Steve, certainly go quad-core with your next laptop. In my experience Dorico gets real bottlenecks on larger projects with a dual-core machine (my MacBook Pro specs are similar to yours). Believe it or not, Finale still only utilises ONE processor, regardless of what you’ve got available to it. As you’ve said, you wouldn’t try to throw multi-flow projects at Finale in quite the same way as many of us seem to in Dorico, and my understanding is that Dorico tries to calculate a lot more on the fly than Finale or Sibelius.

In addition to what Rob’s suggested, there’s also the possibility of a speed-increase by ensuring that only one layout is open (preferably a part layout containing one instrument), then saving the file, closing it and reopening it, before adding or removing flows/layouts/players.

The other thing is setting flows to start on new pages: if you have layouts where flows can start mid-way down a page then adding/deleting flows/instruments/players gives Dorico a lot to recalculate. Safer to worry about that layout side of things once you’ve finalised the actual music, though I occasionally find myself in situations where that simply isn’t possible.

If you’re already doing that then I apologise for repeating!

I just did a quick test on my project - enter 10 bars of quarter notes, then hit the R key 10 times as fast as possible and measure how long Dorico takes to catch up.

With the system track on, it was between 3 and 4 times slower than with it off. Not the most sophisticated benchmark, but it shows how much difference it makes!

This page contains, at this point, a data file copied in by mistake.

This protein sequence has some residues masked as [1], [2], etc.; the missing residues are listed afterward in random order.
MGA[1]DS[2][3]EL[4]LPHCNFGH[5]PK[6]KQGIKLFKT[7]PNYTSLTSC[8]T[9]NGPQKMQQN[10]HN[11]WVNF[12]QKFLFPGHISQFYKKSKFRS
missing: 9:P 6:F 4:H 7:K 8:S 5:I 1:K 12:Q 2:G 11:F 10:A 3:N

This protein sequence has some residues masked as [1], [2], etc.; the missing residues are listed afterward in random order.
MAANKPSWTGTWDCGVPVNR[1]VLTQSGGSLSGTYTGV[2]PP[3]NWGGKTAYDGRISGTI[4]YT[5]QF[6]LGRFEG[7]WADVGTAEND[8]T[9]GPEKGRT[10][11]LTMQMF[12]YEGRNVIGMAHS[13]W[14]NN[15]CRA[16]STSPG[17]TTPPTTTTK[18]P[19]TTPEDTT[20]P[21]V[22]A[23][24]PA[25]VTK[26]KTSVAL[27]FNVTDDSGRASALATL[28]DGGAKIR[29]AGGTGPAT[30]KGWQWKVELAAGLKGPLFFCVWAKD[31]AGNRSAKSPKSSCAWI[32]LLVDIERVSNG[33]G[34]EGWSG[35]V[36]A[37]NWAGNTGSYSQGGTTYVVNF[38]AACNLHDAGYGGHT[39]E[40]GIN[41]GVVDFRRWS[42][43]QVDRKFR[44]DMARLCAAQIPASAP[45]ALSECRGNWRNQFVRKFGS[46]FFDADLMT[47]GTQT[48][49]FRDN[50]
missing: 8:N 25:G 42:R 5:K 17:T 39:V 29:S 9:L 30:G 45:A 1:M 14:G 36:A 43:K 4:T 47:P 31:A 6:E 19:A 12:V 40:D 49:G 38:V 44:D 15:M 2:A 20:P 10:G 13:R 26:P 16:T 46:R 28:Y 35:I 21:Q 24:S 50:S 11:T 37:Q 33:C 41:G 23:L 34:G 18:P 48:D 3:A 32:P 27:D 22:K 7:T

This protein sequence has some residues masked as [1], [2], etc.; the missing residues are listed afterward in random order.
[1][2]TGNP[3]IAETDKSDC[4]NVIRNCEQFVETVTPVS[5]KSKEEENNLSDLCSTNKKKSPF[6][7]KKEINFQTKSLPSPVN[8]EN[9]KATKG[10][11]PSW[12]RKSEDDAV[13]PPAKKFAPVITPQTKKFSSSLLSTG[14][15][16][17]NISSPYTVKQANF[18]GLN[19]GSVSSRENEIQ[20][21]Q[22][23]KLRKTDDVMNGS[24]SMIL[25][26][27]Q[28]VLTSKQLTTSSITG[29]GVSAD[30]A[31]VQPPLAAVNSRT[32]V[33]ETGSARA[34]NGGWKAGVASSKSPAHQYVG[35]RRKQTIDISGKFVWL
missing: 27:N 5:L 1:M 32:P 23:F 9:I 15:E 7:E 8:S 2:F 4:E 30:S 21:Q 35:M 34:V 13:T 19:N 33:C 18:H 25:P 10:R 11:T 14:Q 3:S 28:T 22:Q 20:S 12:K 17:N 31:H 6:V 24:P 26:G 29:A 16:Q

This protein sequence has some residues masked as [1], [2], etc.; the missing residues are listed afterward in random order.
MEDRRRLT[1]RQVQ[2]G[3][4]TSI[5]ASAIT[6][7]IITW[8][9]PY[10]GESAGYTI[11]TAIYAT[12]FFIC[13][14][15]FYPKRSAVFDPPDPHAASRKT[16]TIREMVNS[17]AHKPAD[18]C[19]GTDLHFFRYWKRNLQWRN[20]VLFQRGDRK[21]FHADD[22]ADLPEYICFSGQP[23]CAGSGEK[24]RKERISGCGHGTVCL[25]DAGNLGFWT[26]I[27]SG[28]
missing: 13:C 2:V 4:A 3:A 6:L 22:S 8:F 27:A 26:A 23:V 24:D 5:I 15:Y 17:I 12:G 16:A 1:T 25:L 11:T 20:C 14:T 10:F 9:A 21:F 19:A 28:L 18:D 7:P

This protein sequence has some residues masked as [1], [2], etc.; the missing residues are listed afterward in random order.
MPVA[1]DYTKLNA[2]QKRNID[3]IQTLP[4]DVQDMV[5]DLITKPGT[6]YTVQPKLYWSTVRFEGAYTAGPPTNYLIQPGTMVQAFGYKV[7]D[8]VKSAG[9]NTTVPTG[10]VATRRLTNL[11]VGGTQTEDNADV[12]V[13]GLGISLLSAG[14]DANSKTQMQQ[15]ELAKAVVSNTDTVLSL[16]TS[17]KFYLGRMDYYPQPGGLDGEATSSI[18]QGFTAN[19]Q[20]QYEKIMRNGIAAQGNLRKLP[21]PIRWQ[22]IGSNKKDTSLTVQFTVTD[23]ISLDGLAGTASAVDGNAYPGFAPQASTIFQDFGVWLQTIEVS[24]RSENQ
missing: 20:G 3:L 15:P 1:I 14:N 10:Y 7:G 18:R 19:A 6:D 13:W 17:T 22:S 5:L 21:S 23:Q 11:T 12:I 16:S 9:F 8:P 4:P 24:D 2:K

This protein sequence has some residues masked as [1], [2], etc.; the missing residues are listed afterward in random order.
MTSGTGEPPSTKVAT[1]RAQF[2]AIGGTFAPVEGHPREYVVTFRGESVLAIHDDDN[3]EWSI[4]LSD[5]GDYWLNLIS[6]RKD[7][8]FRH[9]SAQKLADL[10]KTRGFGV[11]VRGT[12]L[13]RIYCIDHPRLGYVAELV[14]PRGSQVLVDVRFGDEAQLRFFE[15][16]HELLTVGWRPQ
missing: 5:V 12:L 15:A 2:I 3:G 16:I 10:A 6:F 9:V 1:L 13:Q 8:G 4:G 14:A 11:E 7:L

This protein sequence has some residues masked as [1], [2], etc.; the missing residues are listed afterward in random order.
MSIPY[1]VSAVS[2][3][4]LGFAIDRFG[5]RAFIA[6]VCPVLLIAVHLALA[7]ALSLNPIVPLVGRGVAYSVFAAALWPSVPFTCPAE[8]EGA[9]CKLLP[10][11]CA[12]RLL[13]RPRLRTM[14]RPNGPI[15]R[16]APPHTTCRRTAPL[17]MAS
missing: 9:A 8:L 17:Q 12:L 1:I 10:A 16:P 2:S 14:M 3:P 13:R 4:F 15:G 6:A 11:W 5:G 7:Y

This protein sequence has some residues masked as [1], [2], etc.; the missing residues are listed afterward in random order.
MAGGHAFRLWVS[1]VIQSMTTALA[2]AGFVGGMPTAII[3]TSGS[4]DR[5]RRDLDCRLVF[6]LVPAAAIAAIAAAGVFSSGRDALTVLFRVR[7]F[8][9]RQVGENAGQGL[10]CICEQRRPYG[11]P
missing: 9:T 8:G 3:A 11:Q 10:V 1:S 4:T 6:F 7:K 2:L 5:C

We have done a lot of work to optimise the system track since its introduction in Dorico 2.0, but there is definitely more we can do.

Steve, could you elaborate on the issues you have with copy/paste of drums?

Stefan, he already has, in this thread.

Thanks for all your suggestions. I’ll try them all! I’m aware that in Finale (and other available apps…) I know the horrors back to front, so work around them without being aware that I’m using a workaround.

There is “exploit-a-bug” fast workaround for cues in drums. Here is how the “discoverer” explains it:

“I’m new to Dorico and to this forum, so I’m not sure if this has come up or could be helpful. The workaround I came up with for adding instrument cues to drum drum and percussion parts was to create a cue in a different instrumental part, cut it and then paste it into the drum part. I then selected rhythmic cue from the properties window and the cue appeared above the drum slashes. So, If I wanted a trumpet rhythm cue above my drum slash notation, I would create a temporary cue in the bass part, cut it (Cmd+X) and then paste it into the drums. It seems to work for getting instrumental cues into drum/percussion parts. Any changes to the source material also automatically updates in the cue as you’d expect. Seems like it’s a good solution for the OPs first problem.”

Dorico’s Note Entry can get sluggish in big projects: but you can just plough on regardless and wait for it to catch up. Product B also slows down in Simple Entry for large files (and don’t forget the 32,767 active frames limit). To say nothing of document scrolling, etc, etc.